High School Basketball Players Skipping NCAA Basketball is the Only Way to Save NCAA Basketball

Brian Giuffra
Jalen Green dunk.
Jalen Green dunk. / Michael Reaves/Getty Images
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Today, we saw two of the top high school basketball recruits in the class of 2020 opt to skip college and head straight to the pros. ESPN's No. 1 recruit in the nation, Jalen Green, and No. 13, Isaiah Todd, both decided to take advantage of the new rule allowing elite 18-year-old prospects to join the NBA G League instead of heading to college.

This follows the paths of LaMelo Ball and RJ Hampton, two of the top 2020 NBA Draft prospects, to play overseas this past season instead of playing in college.

Guess what? That's the best thing for college basketball.

Since the NBA instituted a rule in 2006 requiring players to be one year removed from high school before entering the draft, the aptly-nicknamed "one-and-done" rule, college basketball has lost its identity. The ultimate team sport has transformed into an individualistic game where the superstars are praised and highlighted on television. while the teams that actually grow together and eventually win don't get nearly as much attention until the media has no choice but to acknowledge them.

Let's take the 2018-2019 season as an example. Zion Williamson was all the talk of college basketball and more people tuned in to watch him. Hell, Barack Obama went to see him play. Then, when he got hurt, it was national news for weeks. What happened to his shoe? Can Duke recover? Will he play again? That's all anyone wanted to talk about.

Meanwhile, veteran-led teams like Virginia, Michigan State, North Carolina, Texas Tech and Gonzaga were having outstanding seasons and no one seemed to care.

Looking back at the great teams in college basketball, the ones pundits praise and debate whether it was the best team ever, all of them featured veteran players who developed chemistry over the years and then won it all together. Sure, there are individual stars on those teams, but what made them great, and what was discussed and written about during the season, was the team. The one exception was Magic Johnson and Larry Bird, but those two always were the exception.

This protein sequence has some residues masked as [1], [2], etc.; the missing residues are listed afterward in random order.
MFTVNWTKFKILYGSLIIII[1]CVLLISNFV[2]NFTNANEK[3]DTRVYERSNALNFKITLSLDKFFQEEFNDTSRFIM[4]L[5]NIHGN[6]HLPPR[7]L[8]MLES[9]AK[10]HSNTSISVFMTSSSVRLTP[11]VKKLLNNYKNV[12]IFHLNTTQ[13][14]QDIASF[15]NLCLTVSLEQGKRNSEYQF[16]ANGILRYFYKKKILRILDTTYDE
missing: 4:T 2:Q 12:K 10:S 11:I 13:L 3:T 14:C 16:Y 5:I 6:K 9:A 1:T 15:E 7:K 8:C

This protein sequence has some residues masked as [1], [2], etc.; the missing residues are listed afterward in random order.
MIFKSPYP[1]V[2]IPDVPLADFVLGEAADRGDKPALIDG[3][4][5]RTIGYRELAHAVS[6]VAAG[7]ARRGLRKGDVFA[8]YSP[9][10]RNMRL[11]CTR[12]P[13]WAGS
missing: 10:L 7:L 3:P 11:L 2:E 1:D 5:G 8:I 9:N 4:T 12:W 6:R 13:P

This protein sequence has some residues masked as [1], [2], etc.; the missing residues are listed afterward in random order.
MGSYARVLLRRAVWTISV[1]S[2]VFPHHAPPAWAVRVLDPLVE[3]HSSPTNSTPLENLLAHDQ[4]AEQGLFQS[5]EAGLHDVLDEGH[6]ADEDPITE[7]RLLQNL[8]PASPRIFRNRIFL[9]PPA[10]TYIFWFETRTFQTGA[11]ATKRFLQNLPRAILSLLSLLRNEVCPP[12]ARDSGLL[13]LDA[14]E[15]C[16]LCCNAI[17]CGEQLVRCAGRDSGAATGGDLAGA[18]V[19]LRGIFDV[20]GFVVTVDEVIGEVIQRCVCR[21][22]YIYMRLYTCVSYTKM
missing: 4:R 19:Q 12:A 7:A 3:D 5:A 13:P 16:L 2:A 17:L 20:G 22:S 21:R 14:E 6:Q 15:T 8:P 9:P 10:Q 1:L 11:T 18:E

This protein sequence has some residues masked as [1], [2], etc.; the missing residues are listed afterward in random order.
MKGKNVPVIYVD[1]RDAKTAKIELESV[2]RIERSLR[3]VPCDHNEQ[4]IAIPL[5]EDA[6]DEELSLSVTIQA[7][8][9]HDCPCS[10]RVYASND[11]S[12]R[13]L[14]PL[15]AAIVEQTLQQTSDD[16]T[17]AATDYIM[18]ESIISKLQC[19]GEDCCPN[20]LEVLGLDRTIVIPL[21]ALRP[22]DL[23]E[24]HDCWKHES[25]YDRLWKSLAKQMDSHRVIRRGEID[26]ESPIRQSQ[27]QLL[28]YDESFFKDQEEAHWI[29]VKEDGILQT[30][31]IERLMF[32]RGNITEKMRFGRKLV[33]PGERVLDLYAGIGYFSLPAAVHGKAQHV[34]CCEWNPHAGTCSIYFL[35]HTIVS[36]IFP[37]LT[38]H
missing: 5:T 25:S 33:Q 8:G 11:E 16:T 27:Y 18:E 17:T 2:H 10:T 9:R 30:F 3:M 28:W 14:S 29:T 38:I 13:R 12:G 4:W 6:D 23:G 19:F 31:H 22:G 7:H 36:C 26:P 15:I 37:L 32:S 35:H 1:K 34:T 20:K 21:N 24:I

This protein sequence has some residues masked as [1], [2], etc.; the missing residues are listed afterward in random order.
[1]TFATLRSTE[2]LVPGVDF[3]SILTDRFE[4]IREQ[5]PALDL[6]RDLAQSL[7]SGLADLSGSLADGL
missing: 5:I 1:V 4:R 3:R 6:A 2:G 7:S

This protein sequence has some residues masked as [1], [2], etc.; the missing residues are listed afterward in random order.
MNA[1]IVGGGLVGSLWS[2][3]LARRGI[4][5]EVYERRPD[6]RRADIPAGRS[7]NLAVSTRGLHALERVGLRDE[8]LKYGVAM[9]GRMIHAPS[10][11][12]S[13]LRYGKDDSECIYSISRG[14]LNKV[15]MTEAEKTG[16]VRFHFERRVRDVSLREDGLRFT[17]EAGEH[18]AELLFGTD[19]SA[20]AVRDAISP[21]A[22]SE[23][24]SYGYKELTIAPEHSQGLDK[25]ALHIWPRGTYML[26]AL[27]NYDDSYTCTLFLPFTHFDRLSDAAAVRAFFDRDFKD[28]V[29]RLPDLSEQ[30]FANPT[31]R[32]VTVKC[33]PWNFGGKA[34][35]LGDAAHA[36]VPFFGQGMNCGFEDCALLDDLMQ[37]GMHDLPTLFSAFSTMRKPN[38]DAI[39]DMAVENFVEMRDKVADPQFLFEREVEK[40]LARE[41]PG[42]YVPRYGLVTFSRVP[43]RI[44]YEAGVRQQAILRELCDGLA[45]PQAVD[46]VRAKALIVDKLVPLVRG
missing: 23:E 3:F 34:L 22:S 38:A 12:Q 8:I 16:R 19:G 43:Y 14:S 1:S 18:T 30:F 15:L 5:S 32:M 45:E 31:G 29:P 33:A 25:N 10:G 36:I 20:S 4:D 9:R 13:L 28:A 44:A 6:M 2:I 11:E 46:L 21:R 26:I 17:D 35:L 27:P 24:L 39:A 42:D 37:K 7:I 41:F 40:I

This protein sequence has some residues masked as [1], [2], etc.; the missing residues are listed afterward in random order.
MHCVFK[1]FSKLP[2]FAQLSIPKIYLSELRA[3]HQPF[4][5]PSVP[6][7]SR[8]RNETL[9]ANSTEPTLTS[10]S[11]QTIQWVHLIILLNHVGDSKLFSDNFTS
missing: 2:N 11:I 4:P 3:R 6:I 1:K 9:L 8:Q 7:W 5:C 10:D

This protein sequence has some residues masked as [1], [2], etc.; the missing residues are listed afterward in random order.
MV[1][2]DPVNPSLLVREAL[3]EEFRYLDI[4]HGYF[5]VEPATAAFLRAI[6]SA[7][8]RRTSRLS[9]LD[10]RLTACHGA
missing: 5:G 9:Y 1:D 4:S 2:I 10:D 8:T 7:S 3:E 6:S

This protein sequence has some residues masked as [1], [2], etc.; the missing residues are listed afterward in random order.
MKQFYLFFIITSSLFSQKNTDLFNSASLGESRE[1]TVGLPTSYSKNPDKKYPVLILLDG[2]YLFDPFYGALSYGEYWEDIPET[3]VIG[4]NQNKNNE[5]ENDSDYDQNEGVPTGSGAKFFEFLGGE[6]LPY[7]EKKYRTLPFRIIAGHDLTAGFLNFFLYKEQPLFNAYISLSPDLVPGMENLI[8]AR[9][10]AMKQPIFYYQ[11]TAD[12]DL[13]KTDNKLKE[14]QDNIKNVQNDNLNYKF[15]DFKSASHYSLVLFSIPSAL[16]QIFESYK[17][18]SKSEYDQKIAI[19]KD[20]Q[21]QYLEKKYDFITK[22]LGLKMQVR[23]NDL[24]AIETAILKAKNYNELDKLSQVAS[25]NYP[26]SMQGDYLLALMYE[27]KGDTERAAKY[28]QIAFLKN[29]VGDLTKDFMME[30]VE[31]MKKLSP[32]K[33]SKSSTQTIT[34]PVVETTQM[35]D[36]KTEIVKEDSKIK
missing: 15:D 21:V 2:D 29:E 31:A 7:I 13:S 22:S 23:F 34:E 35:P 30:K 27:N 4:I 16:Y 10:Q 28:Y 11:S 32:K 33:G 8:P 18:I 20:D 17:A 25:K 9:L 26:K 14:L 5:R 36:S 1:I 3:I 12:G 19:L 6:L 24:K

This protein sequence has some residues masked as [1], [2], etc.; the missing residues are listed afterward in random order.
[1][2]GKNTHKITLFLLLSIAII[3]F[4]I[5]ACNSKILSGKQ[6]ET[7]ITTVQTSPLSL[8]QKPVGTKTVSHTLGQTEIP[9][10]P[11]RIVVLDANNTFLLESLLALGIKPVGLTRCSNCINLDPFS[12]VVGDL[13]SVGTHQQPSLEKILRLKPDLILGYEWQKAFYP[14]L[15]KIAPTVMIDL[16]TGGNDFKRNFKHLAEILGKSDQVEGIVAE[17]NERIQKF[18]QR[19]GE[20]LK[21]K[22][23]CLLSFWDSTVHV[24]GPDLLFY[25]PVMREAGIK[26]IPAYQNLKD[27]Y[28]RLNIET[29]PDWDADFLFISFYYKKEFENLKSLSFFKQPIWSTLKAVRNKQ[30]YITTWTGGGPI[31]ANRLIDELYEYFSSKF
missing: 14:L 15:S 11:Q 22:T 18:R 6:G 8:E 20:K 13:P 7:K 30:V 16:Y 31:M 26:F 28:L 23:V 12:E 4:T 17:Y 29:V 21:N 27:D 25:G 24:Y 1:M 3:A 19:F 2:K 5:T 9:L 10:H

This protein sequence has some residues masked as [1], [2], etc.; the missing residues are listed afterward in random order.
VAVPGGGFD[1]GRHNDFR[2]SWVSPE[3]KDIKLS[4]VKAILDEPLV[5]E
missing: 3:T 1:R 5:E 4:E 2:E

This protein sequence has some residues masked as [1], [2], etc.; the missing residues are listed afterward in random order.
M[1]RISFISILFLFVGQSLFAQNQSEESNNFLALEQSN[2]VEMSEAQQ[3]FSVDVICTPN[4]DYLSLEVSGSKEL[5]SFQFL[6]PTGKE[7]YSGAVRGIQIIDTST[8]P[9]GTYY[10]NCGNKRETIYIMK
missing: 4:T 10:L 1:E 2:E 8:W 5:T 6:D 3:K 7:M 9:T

That's what the NBA is for, not college basketball.

The NBA shouldn't deny these kids an opportunity to make money if teams deem them talented enough to jump to the pros straight out of high school and college basketball shouldn't deny what its greatest strength is. Like the 1960 and 70s UCLA Bruins, the 1980s Indiana Hoosiers, the 1990s Duke Blue Devils and even the 2000s Florida Gators, it's not about the individual in college, it's about the team.

Ultimately, having these talented young players skip college basketball and go straight to the pros will eliminate the one-and-done rule and help college basketball reclaim the magic it built under the watchful eye of John Wooden. Outsiders and capitalists might look at the game, and specifically as these individual players, as a cash cow with the opportunity to suck it for every cent they can, but that's not what college basketball should be. Thanks to these kids skipping it, college basketball will be better off.

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